For the remainder of 1940, the Albatross continued to operate in the African area, escorting convoys to and from Great Britain and South Africa and in the South Atlantic.  During this period the ship was largely home ported at Cape Town, South Africa.  It was also during this period that the Albatross claimed its first blood when two of the ship’s Sea Gladiators intercepted and shot down a Dornier Do 24 Flying Boat that had been shadowing the convoy it was escorting.
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Re: Southern Sea Eagles - The Alternative RAN FAA
« Reply #1 on: August 10, 2013, 03:33:24 AM »
The beginning of 1941 saw the Albatross return to Australia for overhaul and refitting.  During this time, it was decided to trial a more modern aircraft from the ship.  This would be a navalised version of the CAC Wirraway then under production by the Commonwealth Aircraft Corporation (CAC).  The trials were successful with the result that the RAN quickly placed an order for 6 CA-3N Sea Wirraways to replace the Fairey Swordfish aircraft which were by now well worn.  Although the ability to carry a torpedo had been lost, the new aircraft provided a significant step up in performance and were welcomed by crews.  Replacement of the Sea Gladiators would take longer.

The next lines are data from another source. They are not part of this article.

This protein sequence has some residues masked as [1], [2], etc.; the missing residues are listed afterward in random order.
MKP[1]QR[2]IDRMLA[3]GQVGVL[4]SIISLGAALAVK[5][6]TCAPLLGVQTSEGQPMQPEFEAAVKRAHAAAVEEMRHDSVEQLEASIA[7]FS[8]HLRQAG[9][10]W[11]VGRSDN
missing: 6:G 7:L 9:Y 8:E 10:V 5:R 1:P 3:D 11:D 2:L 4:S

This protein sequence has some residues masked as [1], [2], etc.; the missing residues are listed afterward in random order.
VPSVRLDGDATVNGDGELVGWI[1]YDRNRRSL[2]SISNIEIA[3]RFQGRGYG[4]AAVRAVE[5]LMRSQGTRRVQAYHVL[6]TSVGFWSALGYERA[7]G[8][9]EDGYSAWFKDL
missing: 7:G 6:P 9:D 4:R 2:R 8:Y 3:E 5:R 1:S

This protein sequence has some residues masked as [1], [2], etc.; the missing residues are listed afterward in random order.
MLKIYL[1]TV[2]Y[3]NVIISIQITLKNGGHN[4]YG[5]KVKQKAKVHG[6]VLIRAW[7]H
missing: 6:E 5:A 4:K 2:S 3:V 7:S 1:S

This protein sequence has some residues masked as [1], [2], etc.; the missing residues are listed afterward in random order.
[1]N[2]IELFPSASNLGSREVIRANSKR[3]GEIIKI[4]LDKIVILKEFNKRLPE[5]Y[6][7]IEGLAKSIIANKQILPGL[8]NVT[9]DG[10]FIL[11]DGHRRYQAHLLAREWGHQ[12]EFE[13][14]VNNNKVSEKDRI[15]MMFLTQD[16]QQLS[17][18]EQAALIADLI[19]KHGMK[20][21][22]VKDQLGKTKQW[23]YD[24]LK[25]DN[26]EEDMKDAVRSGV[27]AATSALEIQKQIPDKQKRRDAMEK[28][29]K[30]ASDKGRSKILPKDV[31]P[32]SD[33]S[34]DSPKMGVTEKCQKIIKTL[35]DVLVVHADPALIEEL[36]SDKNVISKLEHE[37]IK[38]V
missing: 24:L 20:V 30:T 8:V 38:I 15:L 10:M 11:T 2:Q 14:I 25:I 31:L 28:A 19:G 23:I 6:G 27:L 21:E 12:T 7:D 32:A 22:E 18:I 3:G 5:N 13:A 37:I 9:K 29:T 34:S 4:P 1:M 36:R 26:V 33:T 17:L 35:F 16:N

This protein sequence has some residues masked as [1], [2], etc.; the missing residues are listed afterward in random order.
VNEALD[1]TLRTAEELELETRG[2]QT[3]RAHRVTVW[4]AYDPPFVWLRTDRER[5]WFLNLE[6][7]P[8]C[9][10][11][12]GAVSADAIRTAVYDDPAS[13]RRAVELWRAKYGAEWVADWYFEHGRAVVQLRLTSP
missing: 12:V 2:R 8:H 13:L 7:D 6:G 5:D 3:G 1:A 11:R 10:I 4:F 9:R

As war with Japan loomed in 1941, the search for such a replacement became urgent.  At first it was proposed that another foreign aircraft be sought and delegations were sent to Britain and the USA.  At first the Sea Hurricane was the favourite, though with Britain still desperate for every aircraft, this would not be possible.  In the USA, the choice was between the Brewster F2A Buffalo (then also entering service with the RAAF) and the Grumman F4F Wildcat.  The latter was selected with an order for 12 being placed.  However, before any of these could be delivered, Japan attacked Pearl Harbour and the RAN machines were quickly diverted to the USN (at least 1 was already painted in Australian markings).

With a desperate need for new fighter aircraft, the CAC stepped forward.  Already developing the CAC Boomerang fighter, it now offered a version of this to the RAN.  This would become the CA-12N Sea Boomerang and 12 were ordered straight off the drawing board.  The first of these flew only 1 month after the first Boomerang prototype on 29 June 1942.  Although not as spritely as the Wildcats the FAA had originally looked at, the Sea Boomerang was still an improvement over the Sea Gladiators and the crews quickly developed a healthy respect for the tough little aircraft.



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Re: Southern Sea Eagles - The Alternative RAN FAA
« Reply #2 on: August 10, 2013, 03:34:01 AM »